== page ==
As marketing becomes core to business outcomes, the CMO must not only wear the modern marketing hat but also understand both technology & revenue functions
In a world of rapidly advancing technology, changing customer attitudes and unpredictable trends, marketing is evolving at lightning speed. As a natural consequence, the role of marketers has often been debated. It becomes imperative for them to fit themselves in the changing needs of a modern work environment, overseeing not only branding and marketing activities but also business growth and customer experience.
A marketer’s prime aim must be to build a great brand and its equity. Reiterating this, Shuvadip Banerjee, Vice President – Marketing Services at ITC explains, “If we create strong brands, business will follow. For me, a marketer’s job consists both - the ‘science’ and the ‘art’ of selling. Data and analytics have been great enablers here.”
He voices the school of thought that the role of a CMO is far more central and will get better as the industry progresses, “Also, both on the vector of efficiency and impact, as marketers, we have got newer avenues to deliver greater impact and return on investment (RoI) that we are spending to build our brands,” Banerjee adds.
That being said, the CMO’s role in an organization has more often than not come under debate, some even stating the role may not even exist in the future. Ajay Kakar, Chief Marketing Officer, Aditya Birla Capital argues here that the existence of the term, CMO, is immaterial. For him, the closer a CMO is to the realities and deliveries of the business, he will stay there forever. “A CMO’s core job is to understand the customer and pull him in an attributional way towards the brand. As marketers, we talk of a language alienated from business. Business and marketing must speak the same language,” he says.
What would happen to an organization if the CMO wasn't there? Addressing this critical question, Amit Doshi, Chief Marketing Officer, Lenovo India reflects, “Given the environment today, there is a lot more short-termism. And thus, the role of a CMO translates into becoming a balancing force, that can bring and should continue to bring in this balance. As a result, there will be obvious conflicts but CMOs must strive to bridge this gap.”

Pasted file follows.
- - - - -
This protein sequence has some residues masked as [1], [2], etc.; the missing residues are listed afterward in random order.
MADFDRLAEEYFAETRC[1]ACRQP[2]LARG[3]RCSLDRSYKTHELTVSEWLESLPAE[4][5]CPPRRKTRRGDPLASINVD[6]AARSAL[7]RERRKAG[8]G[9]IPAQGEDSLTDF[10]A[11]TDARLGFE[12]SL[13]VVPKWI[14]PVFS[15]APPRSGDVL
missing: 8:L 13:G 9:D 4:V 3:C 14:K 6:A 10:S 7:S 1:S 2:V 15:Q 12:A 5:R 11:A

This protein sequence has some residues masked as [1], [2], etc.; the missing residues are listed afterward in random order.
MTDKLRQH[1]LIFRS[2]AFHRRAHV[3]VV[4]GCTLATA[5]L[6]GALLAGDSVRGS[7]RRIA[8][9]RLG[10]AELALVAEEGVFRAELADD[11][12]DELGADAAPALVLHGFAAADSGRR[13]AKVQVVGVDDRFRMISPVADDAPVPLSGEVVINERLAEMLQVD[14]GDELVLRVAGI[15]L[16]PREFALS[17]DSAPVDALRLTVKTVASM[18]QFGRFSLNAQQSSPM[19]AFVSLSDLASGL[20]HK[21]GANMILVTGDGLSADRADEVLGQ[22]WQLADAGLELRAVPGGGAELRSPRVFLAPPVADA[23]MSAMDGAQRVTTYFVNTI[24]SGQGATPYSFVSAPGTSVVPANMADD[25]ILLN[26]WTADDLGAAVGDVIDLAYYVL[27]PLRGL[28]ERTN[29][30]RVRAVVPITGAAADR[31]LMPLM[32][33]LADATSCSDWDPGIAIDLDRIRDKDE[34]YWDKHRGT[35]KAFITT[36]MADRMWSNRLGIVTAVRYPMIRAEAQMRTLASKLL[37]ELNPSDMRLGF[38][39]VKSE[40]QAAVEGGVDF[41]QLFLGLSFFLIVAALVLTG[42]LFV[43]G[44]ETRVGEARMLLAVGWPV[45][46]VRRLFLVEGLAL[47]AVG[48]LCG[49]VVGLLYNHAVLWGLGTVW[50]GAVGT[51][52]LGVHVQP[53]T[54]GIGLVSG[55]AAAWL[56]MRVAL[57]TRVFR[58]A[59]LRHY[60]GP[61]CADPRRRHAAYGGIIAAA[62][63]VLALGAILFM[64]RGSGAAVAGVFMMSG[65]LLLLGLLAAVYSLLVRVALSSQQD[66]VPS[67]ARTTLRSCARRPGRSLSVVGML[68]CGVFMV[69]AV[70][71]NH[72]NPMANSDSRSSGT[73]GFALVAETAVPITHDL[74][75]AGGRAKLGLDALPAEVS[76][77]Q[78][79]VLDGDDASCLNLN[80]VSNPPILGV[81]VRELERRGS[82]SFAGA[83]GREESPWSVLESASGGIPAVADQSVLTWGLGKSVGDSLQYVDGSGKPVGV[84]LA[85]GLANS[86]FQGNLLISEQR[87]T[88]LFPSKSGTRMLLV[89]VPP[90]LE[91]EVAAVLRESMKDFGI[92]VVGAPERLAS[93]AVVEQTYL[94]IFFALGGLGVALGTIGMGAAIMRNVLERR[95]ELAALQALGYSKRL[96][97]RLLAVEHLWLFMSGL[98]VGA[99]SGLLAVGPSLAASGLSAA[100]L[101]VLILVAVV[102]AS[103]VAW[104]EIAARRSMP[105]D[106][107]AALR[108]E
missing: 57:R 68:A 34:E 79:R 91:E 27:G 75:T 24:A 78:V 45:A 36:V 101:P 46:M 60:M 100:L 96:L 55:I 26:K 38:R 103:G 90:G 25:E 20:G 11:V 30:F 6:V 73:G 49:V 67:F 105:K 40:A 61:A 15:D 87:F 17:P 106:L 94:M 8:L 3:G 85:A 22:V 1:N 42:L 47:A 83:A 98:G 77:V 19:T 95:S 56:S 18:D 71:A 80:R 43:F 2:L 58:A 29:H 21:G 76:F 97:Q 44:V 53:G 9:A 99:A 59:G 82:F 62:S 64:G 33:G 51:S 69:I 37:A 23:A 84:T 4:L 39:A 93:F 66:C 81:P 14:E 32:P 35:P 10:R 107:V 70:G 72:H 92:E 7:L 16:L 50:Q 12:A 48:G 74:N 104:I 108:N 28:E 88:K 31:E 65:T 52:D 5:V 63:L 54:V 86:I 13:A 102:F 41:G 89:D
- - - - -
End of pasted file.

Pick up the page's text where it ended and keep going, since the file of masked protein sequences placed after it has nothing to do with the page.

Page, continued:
The marketing function is sometimes blamed that it is not speaking the language of some of the other business driven roles, and this should change. Doshi however believes there is also merit in speaking the other language. He states, “If all voices in the organization will speak the same language and tone, then the company will either go to the moon or totally in reverse. It will lack the much needed diversity in thought and approach.”
Of The Experience Makers
Brand experience is said to be the new battleground for companies in order to attract their consumers. Kakar assert this, and says, “Take the BFSI category for example. It cannot be touched or experienced. It is a promise on a paper for the long-term. The only way to gain and retain customer trust is through experiences which must start before, during and after the purchase. Taking in account the past few months, consumers have taught us that they can change experience and expectations within days, if a marketer tells him what is in for him.”
For creating this kind of experiences, marketing needs to work cohesively with other disciplines. Commenting on whether an integrated work culture can be expected in current company structures, Banerjee reminds that a ‘consumer focused approach’ would not allow for silos.
“Consumers did not experience siloed marketing activity even 20 years back. It was still with multiple touch points. Just the number of touch points today have multifold and the consumers' desire to have a heightened experience at every touchpoint has increased. As a marketer, it becomes a challenge to provide consumers with delight and world-class experience. While our intent to delight the customer has not changed, the route to the delight has altered,” he observes.
Marketing experts agree that the fundamentals of the discipline have remained the same, and the focus on effectiveness will continue. Doshi says, “What has come in is a divided house - some call it the world of opportunity, while others see it a world of distraction. For me, both sides are right. What will change is traditional media becoming non-traditional. So, the messages will remain the same, but media might change. Similarly, new media will constantly strive to be more traditional. The two worlds will sit together and learn from each other. The new reality will be blended.”
The senior industry leaders were speaking at the inaugural edition of the BW Top 50 Marketers, in a session moderated by BW Businessworld’s Group Editorial Director, Noor Fathima Warsia.
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